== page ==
Conversations that Women Should Have with Their Financial Advisers

Here are a few key topics all women should consider when reviewing their financial picture.

Two women walking in the ocean with their surf boards.
(Image credit: Getty Images)

Many women who are extremely successful at work still find they lack some confidence when it comes to discussing and planning what to do with their wealth. If you're unsure of where to turn, a trusted financial adviser can be a valuable resource to help you make empowered decisions about your money.

Having worked with many women, I've observed a few recurring themes that women should take into consideration when making long-term financial plans. Here are a few different topics that all women should consider discussing with your own adviser.

Making savings last

Statistically, women live longer lives. According to Statista, the average life expectancy for women born in the U.S. in 2020 is 81 years, as compared to just 76 years for males. This means all women in the U.S. should save for a relatively longer retirement.

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Consider an example of two people who retire at the age of 65. Both want to spend $70,000 each year starting the first day of retirement. They estimate they will earn a 6% return on their retirement savings and they want to each give themselves a 3% annual cost of living adjustment. If a man lives until age 76, he'll need to have saved roughly $670,000 by the time he retires. If a woman lives until age 81, she will need to save an additional $240,000 to cover those additional years.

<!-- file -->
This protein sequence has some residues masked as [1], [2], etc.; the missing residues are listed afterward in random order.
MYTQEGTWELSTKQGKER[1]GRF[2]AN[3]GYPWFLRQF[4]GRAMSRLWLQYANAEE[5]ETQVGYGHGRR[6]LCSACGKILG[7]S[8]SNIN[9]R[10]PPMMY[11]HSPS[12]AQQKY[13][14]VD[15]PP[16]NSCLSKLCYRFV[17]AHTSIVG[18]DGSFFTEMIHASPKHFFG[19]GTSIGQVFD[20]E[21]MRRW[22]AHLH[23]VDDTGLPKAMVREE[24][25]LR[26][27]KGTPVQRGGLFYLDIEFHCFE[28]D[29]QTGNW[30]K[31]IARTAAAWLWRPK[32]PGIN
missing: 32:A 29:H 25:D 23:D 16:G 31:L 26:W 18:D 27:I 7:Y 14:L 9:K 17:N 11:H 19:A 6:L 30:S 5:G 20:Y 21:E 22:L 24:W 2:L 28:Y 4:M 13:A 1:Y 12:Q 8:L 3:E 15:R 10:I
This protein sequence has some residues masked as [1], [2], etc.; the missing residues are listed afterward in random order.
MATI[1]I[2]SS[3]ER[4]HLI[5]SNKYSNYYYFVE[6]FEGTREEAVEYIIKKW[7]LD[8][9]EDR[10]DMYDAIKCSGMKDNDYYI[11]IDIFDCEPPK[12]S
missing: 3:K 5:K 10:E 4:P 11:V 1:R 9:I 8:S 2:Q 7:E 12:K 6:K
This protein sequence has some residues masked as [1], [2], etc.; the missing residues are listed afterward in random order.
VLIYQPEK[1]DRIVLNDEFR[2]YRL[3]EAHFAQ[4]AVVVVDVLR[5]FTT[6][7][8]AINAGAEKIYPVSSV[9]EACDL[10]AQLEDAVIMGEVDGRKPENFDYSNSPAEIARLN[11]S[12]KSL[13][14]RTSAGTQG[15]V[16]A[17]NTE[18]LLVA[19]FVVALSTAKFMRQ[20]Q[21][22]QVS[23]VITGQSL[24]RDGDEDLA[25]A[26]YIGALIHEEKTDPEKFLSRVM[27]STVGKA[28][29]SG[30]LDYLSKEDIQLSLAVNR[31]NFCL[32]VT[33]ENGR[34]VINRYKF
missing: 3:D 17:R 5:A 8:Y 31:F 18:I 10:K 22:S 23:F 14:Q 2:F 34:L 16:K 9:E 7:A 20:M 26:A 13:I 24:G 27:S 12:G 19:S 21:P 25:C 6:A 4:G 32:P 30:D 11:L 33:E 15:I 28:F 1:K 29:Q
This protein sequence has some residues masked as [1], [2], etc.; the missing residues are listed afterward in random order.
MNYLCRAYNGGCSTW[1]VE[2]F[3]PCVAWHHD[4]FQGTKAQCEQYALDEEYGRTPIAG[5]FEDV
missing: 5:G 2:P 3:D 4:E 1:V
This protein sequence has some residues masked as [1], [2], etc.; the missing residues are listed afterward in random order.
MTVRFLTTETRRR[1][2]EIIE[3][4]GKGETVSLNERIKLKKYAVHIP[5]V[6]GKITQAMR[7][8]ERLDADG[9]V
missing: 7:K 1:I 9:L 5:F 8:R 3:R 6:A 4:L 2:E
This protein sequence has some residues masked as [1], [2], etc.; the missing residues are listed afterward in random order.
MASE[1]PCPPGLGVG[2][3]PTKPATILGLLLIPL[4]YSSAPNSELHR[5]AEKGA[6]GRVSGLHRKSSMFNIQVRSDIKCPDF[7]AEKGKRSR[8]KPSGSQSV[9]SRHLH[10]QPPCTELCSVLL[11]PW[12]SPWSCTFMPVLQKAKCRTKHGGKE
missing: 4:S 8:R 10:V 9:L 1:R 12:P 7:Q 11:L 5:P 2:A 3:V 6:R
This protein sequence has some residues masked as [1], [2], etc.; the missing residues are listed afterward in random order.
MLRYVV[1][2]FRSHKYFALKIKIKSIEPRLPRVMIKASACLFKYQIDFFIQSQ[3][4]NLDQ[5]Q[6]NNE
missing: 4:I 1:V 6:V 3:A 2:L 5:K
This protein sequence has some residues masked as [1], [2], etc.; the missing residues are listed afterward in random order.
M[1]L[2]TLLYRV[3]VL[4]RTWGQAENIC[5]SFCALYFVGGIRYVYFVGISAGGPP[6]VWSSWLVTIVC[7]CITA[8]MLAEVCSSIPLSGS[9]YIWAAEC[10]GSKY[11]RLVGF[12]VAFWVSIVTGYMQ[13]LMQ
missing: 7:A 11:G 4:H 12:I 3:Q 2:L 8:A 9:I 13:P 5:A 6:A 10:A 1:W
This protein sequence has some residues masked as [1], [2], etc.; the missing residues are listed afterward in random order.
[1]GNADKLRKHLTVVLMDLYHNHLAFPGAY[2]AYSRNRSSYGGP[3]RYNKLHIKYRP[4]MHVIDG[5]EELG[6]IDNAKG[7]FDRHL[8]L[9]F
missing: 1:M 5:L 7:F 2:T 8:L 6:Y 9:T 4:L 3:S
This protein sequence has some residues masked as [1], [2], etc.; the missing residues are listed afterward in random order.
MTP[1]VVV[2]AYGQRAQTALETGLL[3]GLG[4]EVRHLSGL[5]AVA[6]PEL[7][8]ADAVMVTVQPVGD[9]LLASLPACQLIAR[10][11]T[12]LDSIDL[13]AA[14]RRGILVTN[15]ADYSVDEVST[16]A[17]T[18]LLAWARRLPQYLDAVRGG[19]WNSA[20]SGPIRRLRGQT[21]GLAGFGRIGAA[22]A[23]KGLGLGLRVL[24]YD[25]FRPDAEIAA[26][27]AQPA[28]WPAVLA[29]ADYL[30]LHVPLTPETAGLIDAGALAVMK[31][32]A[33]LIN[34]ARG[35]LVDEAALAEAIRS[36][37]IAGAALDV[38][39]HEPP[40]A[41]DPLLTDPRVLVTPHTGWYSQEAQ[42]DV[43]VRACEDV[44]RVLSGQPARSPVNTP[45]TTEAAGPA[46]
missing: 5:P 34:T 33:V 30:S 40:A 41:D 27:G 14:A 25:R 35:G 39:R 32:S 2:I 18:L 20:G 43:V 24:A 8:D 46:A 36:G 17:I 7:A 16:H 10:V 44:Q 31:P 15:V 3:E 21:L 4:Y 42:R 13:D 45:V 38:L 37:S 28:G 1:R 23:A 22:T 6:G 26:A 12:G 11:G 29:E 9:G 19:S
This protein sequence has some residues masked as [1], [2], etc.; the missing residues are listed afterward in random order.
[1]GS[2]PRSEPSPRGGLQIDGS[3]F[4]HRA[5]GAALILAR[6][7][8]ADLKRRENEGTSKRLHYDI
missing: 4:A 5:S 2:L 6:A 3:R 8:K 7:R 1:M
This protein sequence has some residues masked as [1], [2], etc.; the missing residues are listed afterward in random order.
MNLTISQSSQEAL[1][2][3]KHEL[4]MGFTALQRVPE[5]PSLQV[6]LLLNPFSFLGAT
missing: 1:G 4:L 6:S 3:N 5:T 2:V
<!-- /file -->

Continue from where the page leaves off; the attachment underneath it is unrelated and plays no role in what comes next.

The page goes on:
Of course, this life expectancy figure is still only an average, meaning that there’s a chance you will live longer than this. Studies have shown that individuals who have obtained higher levels of education and wealth have longer life expectancies, so make sure to factor longevity into your long-term financial plan.

Planning for changes in spending

While it might be easiest to think about how much you want to spend in retirement as one lump sum amount each year, how you spend your money tends to change over time as you get older. A flexible retirement plan should look at the various categories of spending and adjust them over time. For example, once your mortgage is paid off, housing costs typically don’t change much unless you downsize. On the other hand, many retirees spend more on travel and entertainment in the early years of retirement and less as they get older, while increasing the amount of gifting they do to family and charity.